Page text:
Hunting requires a moral position and its not always clearcut

The hunting season has reopened once more and the usual commentary has re- surfaced. Facebook opinions aside there are two distinct views as concerns slaughter wildlife in Trinidad and Tobago. On the one side there are the conservationists and on the other are the hunters. Neither has conceded to being wrong. As a long suffering steward of nature Environment Tobago by default is pro-conservation but we at ET are not unaware of the reasons people hunt – and would encourage discussion on the topic.

To begin with T&T law allows hunting. Yet hunters in the main have other vocations and sometimes those interests are not covered by the traditionally simple hunting season. For instance hunters can also be farmers, some will be family men with pots or pockets to satisfy. Farmers for example despise agoutis as mere pests which can clean out a cassava field overnight. A jobless man, with a hungry brood must feed them and hunting in that situation is not sport. In such situations or from that viewpoint hunting may be a justifiable occupation, man’s right to eat and all that. To those with the naturalist bent however, the privileges modern hunters enjoy (in the name of culture or lifestyle) are unimaginable travesties on the wild animal’s right to life. This is where looking closer at the current hunting scene can’t hurt.

When we examine the the root of the problem in the man versus animal story – right away habitat expansion surfaces as a major point in the conflict. Because long ago Man took over the lands he wanted for agriculture, housing and afterward for even more for recreation and business. And, as is so very apparent now, the creature kingdom was eventually eased out, decimated, extirpated or even hybridised if it suited. Before we open up the hunt or not to hunt conversation however we want to stick a pin right about here. Consider. Man also fished/overfished the rivers seas and ocean - which is technically hunting. But since armchair conservationists do not always appreciate the loss of water-based wildlife, in fact many are comfortable arguing against hunting – taking it to mean killing meat is not for them, their protein needs covered by the plant and fish kingdoms. Hypocrisy? Possible. More likely though its oversight.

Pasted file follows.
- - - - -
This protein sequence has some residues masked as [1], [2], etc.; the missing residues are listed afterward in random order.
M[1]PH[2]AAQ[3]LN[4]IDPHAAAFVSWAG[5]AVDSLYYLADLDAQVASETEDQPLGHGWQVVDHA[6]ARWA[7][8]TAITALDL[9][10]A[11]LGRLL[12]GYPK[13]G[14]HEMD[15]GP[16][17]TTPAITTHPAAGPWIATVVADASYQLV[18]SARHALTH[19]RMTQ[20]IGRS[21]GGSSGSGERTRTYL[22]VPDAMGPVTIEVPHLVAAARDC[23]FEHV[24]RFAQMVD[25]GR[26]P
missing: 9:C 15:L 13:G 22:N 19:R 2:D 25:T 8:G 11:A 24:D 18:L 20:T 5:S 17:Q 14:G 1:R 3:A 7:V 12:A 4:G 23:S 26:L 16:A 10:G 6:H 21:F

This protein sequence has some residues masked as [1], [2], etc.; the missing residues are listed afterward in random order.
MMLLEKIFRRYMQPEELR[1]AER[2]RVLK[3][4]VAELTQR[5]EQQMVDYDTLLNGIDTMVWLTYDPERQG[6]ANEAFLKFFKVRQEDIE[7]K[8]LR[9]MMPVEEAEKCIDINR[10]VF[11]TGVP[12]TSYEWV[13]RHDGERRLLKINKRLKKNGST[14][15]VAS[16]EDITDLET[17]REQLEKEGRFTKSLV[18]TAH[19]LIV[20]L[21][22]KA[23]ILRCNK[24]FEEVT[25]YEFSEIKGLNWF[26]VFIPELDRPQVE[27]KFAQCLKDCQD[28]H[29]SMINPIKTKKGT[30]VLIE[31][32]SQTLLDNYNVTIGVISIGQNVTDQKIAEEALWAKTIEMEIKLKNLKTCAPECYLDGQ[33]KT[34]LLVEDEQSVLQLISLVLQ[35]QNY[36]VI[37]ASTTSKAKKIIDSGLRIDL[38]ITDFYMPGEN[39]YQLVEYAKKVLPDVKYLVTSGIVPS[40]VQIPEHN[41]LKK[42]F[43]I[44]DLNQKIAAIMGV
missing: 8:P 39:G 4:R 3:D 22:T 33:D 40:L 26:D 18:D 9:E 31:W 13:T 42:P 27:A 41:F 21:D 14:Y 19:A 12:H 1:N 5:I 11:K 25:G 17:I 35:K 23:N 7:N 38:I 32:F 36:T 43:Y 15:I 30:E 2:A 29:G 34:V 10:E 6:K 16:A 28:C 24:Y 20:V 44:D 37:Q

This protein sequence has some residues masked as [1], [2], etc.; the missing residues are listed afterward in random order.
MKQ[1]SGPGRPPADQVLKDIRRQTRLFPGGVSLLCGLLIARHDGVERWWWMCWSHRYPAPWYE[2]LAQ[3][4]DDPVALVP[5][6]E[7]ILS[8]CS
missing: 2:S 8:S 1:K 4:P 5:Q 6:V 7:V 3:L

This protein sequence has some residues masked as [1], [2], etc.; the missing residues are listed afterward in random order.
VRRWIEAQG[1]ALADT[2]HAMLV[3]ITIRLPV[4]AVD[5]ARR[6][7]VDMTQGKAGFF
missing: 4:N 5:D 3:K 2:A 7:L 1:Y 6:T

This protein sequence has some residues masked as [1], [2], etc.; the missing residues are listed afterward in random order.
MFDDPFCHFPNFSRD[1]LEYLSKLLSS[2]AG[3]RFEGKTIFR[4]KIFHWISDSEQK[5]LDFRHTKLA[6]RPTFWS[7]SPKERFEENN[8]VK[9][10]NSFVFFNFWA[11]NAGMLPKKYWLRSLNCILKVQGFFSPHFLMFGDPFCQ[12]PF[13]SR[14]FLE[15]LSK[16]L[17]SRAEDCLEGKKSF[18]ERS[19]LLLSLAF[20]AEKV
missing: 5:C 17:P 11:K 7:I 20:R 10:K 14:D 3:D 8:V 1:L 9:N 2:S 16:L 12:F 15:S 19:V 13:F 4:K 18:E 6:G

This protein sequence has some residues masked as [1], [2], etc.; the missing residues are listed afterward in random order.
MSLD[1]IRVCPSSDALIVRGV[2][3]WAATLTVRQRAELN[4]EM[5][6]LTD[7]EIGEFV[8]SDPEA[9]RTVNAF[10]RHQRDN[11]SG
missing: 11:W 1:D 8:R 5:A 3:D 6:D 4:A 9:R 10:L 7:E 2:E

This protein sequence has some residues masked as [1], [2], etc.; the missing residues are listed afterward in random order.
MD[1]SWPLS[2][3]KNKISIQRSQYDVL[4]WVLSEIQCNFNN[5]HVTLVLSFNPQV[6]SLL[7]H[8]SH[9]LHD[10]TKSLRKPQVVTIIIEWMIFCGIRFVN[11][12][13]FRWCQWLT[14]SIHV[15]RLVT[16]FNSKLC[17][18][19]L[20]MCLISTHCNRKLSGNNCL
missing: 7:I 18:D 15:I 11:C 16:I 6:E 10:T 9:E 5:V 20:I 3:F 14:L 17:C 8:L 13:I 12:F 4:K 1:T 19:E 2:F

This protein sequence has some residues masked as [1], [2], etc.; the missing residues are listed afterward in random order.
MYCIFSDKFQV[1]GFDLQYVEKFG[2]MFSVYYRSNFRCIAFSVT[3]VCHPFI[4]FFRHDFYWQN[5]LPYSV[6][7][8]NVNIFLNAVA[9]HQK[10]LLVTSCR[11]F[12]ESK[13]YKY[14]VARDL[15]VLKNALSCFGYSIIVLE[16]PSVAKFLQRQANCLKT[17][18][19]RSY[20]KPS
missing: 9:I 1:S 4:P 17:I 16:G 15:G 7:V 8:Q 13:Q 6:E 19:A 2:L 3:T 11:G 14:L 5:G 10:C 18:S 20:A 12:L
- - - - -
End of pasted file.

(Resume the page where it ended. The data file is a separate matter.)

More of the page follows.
In this day and age, all life including man’s requires regulating. The premise of ‘regulating’ wildlife therefore allows for culling – a process which can enable both recreational and food source hunting. In Trinidad and Tobago the Forestry Department has long argued for wildlife farms, because even wilderness - especially in crowded small island spaces requires tending. This is possibly a biased argument. Historically Forestry (Div) has existed for the cultivation and care of commercially important woods so possibly, the wildlife farm suggestion took root over time without full appraisal.Hopefully Forestry today in T&T means trees for harvesting along with habitats left for plants, fishes and animals.

Whatever transpires, we do know that animals in wildlife farms do not require a full or functional ecosystems as their kin in the woods and its very possible that popular hunted species say agouti can be pen raised. However its also easy to project that the ‘hunter’ who has access to all the meat he requires (for big shot parties or those critically important homestead pots) will still feel overriding need to ‘exercise the dogs’ or ‘shoot pests’ that attack gardeners vergeside plots. This perhaps is what really triggers conservationist anger. They see people going out to hunt for no other reason except the thrill of the chase and the experience of the kill. Hunters themselves are dishonest as they do not admit this. Actually some of them hedge. They’ll talk about ‘culture’ but do not elaborate. They’ll talk about appreciation for nature – yeh right, walkabout with a five shooter, the thing is, hunting in Trinidad and Tobago, whether morally wrong or not, could do with better management.

The authorities of not unaware of this state of affairs a course actions is underway. If we can forget for a moment the painfully slow process it takes to get things done we can expect the TT hunting community will one day only be able to hunt vermin and pests, preserving that ritual form – but only in private property not state lands or forest reserves and hopefully the latter may become complete no take zones. Actually six national conversations are presently underway guided by government’s policy reforms for management of biodiversity and for the sustainable management of forestry and protected areas. That means even if for now agouti and iguana etcetera are still under the gun, hopefully the discussions arguments and quarrels between the conservationists and the hunters will soon be resolved.